With all of the electric car projects underway these days, you might think the world needs another one like it needs another hole in the ozone layer.
And that’s exactly why Rivian Automotive CEO RJ Scaringe wants to build battery-powered trucks instead.
He founded the company straight out of engineering school in 2009 intending to develop low-cost, efficient hybrid cars, but soon switched his focus to full-electric power and followed the broader market shift to pickups and SUVs.
Now he’s 35, has 450 employees, is sitting on half a billion dollars of funding, and is just weeks away from debuting his company’s first two creations at November's Los Angeles Auto Show. They're a full-size pickup and three-row SUV that are set to go on sale in 2020 and shouldn't have much competition when they do.
Sure, Tesla has promised to introduce an electric pickup at some point, but it has a few projects to get out of the way first, while the major truck makers have no plans to build fully-electric off-road trucks anytime soon. Only fellow startup Bollinger Motors is targeting a similar timeframe for the boxy, bare bones SUV it revealed last year.
Although their bodies are still under wraps, Rivian has already shown the platform that will be the foundation for its trucks, and it sounds like the stuff dream machines are made of.
The aluminum frame is fitted with a gigantic battery array between its rails, four electric motors and an air suspension system that can lift and lower the vehicles. Rivian claims the trucks will boast 800 hp, 0-60 mph acceleration in less than 3 seconds, a range of 450 miles, more than a foot of ground clearance and the ability to plow through hip-deep water. They’ll also be capable of hands-free semi-autonomous highway driving, of course, and do a neat trick you’ve never seen before and that I’ve been sworn to secrecy not to divulge.
Bars don’t get set much higher than this, but Scaringe appears unfazed by the challenge of creating the automotive equivalent of an electric Swiss Army knife.
“We wanted to make sure we deliver something that’s exceptional on road, exceptional off road, and at the same time doing those performance elements, still very usable. So it can fit your family, your kids, your gear, your stuff very easily in the vehicle,” he says.
Scaringe describes their style as luxurious and sophisticated, but in a way that you won’t feel bad about getting them dirty. Think old school Range Rover, or a fancier Jeep Grand Cherokee, which happened to be designed by Rivian VP of Vehicle Design Jeff Hammoud. Prices for the initial models will be in the $90,000 range, but less potent versions will be offered from $50,000 as production ramps up.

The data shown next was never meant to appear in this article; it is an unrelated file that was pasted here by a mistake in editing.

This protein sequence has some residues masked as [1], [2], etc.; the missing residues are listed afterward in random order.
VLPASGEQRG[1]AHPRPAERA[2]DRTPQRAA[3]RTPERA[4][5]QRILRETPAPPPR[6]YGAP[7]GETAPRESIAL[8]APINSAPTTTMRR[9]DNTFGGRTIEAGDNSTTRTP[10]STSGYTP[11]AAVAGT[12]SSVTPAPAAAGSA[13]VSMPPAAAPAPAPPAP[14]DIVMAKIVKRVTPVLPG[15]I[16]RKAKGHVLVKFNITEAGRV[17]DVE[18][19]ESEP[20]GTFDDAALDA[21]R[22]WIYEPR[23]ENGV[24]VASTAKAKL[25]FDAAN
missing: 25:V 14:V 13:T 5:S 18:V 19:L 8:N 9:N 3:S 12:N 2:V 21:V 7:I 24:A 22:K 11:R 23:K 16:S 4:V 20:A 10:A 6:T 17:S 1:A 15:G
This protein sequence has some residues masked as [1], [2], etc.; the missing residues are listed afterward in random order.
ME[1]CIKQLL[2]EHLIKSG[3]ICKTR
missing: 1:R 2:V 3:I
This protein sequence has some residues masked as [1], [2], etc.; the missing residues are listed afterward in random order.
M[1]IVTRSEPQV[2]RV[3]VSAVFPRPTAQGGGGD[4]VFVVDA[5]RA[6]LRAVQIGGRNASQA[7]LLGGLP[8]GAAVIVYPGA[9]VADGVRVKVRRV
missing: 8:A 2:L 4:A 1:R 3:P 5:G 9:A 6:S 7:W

Given the technology involved, those prices seem optimistic for a startup needing to generate revenue, but Scaringe says they’ve designed the platform from the start to be built efficiently and profitably.
It will attempt to do both at a factory outside Bloomington, Ill., in Normal that Rivian bought from Mitsubishi last year for $16 million, and has already recouped a couple of million from by selling leftover equipment it won’t be needing. Along with the finished vehicles, Rivian is also producing its own battery packs at the facility using cylindrical cells provided by an as yet undisclosed source. State tax incentives for bringing jobs back to Illinois could amount to more than $50 million over time if the project comes to fruition.
In the short run, Rivian is aiming for volumes in the tens of thousands, but has an eye on adding additional models that will push that into the hundreds of thousands later in the 2020s. For now, Scaringe is focused on getting the first two out of the factory gates.
Sales will initially be direct to consumer, but the company is in talks with potential distribution partners to enable its growth across the country and internationally. Part of that may come from licensing the technology to the same automakers that left the door open to Rivian’s imminent arrival in the marketplace.
This story has been updated to clarify the location of Rivan's factory